Radon is an invisible, odorless, tasteless, radioactive gas. It comes from the natural breakdown of uranium found in soils, rock, and water. Because radon is odorless and invisible, the only way to know if your home has a radon problem is to test.
Radon seeps through the soil, and moves into the air and into homes through cracks and small openings in foundations. Homes trap radon in living spaces, where it may build up to dangerous levels.
Suicide is the leading cause of death for youth ages 10 to 17 in Colorado. In El Paso County, the suicide rate among youth under the age of 18 has increased in recent years, from 7 completed suicides in 2014 to 14 completed suicides in 2015 and 15 completed suicides in 2016. Suicides accounted for over 50% of all child fatalities among youth under 18 in El Paso County that were reviewed by the El Paso County Child Fatality Review Team (CFRT) in 2016.
Youth programs at El Paso County Public Health focus on promoting healthy youth behaviors and development to improve lifelong health outcomes. We are committed to collaborating with community members from a wide range of disciplines to support youth advocacy initiatives. Our efforts are focused on prevention, policy, and systems change.
Communities that Care (CTC) guides communities through a proven five-phase change process that promotes healthy development, improves outcomes and reduces problem behaviors among youth. This model empowers community members to take ownership for the long term health, safety, and wellbeing of youth.
CTC applies strategies that increase resilience so youth are less likely to engage in problem behaviors. These strategies focus on creating a stronger sense of connectedness to their families, community and society.
The Communities that Care (CTC) process:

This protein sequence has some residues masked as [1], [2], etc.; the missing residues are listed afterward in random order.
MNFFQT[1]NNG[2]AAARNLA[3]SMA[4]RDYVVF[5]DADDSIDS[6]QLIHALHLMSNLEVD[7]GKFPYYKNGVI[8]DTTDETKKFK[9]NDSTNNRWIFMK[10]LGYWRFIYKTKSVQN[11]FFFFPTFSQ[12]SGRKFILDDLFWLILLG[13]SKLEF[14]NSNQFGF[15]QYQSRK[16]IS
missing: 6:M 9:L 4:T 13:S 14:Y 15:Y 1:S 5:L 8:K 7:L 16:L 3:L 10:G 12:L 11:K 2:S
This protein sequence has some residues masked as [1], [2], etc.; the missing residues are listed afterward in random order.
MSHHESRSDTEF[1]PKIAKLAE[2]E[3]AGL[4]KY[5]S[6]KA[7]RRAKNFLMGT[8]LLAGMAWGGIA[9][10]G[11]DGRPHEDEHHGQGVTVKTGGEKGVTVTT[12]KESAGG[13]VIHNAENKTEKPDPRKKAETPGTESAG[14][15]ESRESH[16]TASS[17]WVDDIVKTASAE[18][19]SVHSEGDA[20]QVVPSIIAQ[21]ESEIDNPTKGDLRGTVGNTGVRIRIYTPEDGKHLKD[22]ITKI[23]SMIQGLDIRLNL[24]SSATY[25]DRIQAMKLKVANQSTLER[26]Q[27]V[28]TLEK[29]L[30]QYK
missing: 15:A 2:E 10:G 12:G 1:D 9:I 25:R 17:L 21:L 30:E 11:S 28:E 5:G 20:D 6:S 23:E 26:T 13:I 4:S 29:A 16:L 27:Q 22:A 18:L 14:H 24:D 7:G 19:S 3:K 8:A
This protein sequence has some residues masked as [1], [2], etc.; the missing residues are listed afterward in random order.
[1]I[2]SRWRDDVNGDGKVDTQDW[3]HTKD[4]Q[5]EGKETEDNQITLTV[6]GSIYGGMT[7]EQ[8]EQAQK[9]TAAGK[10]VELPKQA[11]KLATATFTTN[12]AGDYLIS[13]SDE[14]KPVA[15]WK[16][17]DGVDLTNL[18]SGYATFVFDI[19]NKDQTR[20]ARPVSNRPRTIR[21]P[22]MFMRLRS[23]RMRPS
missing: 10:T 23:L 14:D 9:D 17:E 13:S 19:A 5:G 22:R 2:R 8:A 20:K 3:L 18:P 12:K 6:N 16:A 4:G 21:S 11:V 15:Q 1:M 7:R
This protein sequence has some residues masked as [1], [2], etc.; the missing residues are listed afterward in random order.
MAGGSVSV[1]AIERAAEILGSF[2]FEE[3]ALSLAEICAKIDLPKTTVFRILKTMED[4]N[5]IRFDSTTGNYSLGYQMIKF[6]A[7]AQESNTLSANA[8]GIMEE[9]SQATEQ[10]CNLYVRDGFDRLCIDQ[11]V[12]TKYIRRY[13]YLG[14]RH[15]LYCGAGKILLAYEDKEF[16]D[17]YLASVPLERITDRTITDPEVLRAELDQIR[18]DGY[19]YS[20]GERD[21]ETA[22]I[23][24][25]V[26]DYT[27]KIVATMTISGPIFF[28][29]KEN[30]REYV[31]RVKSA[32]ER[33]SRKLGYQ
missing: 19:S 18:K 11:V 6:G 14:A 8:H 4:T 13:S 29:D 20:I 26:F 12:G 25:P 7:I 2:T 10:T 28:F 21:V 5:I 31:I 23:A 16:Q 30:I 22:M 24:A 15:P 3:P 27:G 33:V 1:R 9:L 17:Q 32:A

Many children with developmental delays and disorders are not identified until kindergarten entry or later. As a result, these children may miss opportunities for early intervention. Early developmental screening with appropriate referrals for follow up can help improve outcomes for these children.
The American Academy of Pediatrics (AAP) recommends that all children be screened for developmental delays and disabilities during regular well-child doctor visits at:
What are PFCs?
PFCs are a family of human-made chemicals that do not occur naturally in the environment. These compounds are found in firefighting foams, coating additives and surface protection products for carpets and clothing, and other common commercial products. In Colorado, only the Security/Widefield/Fountain area detected PFCs.
The word is spreading - eat 5 or more fruits and vegetables, 2 hours or less recreational screen time, 1 hour or more of physical activity, and 0 sugary beverages.
Make it your goal to lead a healthier, more active lifestyle!
El Paso County Public Health's Community Health Educators focus on healthy eating and active living education, collaboration, and outreach throughout El Paso County. We utilize the 5-2-1-0 Let’s Go! evidence-based materials created by Let’s Go!, a program within The Barbara Bush Children’s Hospital at Maine Medical Center, based in Maine.
El Paso County Public Health and Kaiser Permanente are hosting a free community event to explore the problem of youth tobacco use and how the tobacco industry targets youth, minorities and low-income communities. La Tanisha Wright, a former tobacco industry insider, will expose tobacco industry retail marketing tactics employed by Big Tobacco, and discuss how people can take action to protect their communities against tobacco addiction.
Measles is a highly contagious respiratory disease caused by a virus. It spreads through the air through coughing and sneezing. Measles starts with a fever, runny nose, cough, red eyes, and sore throat, and is followed by a rash that spreads all over the body. About three out of 10 people who get measles will develop one or more complications including pneumonia, ear infections, or diarrhea. Complications are more common in adults and young children.